There’s a new food trend that’s taking off and food industry experts say you’ll be seeing more of it – probiotic-enhanced foods. Or foods that have live microorganisms added to provide possible health benefits. Food producers are starting to put them in items such as ice cream, coffee, tea, soups and even beer. And you can find make-it-yourself Kombucha classes at community colleges so people can learn to make the probiotic-rich tea at home.
Then, there’s an explosion of over-the-counter pill forms of live bacteria that help balance the natural bacteria in your body. So it begs the question – should everyone be taking probiotics like a multi-vitamin or at least be seeking out foods rich in them?
The experts’ opinions
Jamie Weyant, director of Dietary Services at OSF HealthCare Holy Family Medical Center in Monmouth, Illinois, says for average, healthy adults there’s nothing wrong with taking a probiotic. But she emphasizes there are hundreds of strains of probiotics, so an over-the-counter probiotic might not help if you have a specific problem such as chronic diarrhea or bloating.
“Not everything is clear cut. They have some recommendations where this strain might help with this problem, but you have to be a smart consumer and look up those studies to see what strain is best for the particular problem that you are trying to solve,” she said.
Weyant advises seeking medical advice before taking any over-the-counter probiotics.
“If you’re having a particular problem, I would consult your physician. They would be able to recommend a certain type of probiotic that would have the certain strain of bacteria that could help you with your problem.”
Is it worth it?
Over-the-counter pill forms can be expensive. A survey of options of some top-selling probiotic supplements show they range in price from $20 to just under $30 for a two-month supply. And, researchers have not definitely confirmed the health benefits of taking probiotic supplements for a healthy person who eats a balanced diet.
Weyant says eating a healthy diet is the best way to maintain healthy flora in your digestive track. You should include foods like:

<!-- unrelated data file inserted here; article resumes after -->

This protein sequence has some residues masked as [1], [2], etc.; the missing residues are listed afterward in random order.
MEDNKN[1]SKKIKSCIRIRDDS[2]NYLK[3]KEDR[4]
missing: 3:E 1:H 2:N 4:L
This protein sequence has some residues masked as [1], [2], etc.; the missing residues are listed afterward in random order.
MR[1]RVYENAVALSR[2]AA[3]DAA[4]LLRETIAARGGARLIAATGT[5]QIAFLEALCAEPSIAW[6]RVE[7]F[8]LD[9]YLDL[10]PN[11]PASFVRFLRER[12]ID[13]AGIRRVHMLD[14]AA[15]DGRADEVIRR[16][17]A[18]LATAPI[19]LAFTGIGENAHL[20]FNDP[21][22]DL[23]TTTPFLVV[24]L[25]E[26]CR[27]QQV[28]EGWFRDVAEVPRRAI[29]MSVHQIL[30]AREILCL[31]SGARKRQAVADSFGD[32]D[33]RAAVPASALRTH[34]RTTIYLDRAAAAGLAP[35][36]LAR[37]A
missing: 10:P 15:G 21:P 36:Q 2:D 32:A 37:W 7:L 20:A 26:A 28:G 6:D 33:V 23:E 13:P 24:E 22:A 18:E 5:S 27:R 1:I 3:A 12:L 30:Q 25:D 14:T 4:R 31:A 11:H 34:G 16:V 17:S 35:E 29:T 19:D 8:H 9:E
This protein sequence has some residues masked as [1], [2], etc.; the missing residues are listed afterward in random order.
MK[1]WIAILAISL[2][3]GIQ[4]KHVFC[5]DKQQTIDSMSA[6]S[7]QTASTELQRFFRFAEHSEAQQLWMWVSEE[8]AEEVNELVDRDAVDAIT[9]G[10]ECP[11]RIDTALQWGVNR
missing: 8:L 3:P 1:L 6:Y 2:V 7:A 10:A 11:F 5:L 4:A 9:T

- Cottage cheese
- Dark chocolate
- Miso soup
“If you’re consuming the live, active cultures and you’re also consuming a healthy diet of the fruit and vegetables and the whole grains, that’s the best case scenario to improve the gut flora,” she said.
You can also improve your gut flora by eating prebiotics. They act as food for the probiotics already in the digestive system. They include foods like:
- Wheat bran
- Root veggies such as onions and leeks
But for people who pick up a bug while traveling or for patients with irritable bowel syndrome, probiotic supplements can be particularly helpful in reducing symptoms such as abdominal pain, bloating and bowel movement irregularity.
Weyant also points out that people who eat highly-processed and fatty foods won’t feel any better by simply taking a probiotic supplement.
Probiotics for babies?
Usually, probiotics are not needed for healthy babies. But there is not likely any danger in giving them to infants, according to pediatrician Dr. Ian K. Kang who specializes in gastroenterology at OSF HealthCare Children’s Hospital of Illinois.
“We give probiotics to children to prevent antibiotic associated diarrhea and to replenish healthy bacteria in children who have inflammatory conditions of the intestine,” he said. “Probiotics are in some manufactured formulas. Or they are available in powders or capsules that you put into drinks or on foods, but they can’t be heated or that would kill the bacteria,” he added.
For adults and children, Weyant also has a warning that while probiotics are okay for most, they can pose a risk for some people.
“For people who are immuno-compromised or have any kind of medical issues, it is recommended they seek approval from their doctor before taking any supplements. They need to know if there’s any kind of contraindications with their medications,” she suggested.
While probiotic supplements are not known to cause any harm, you can achieve proper balance by maintaining a healthy diet. Consult your primary care provider before you: start taking a new supplement or medication, add or change medications or experience any adverse reactions. If you don’t have a primary care provider, you can find one near you by visiting our directory.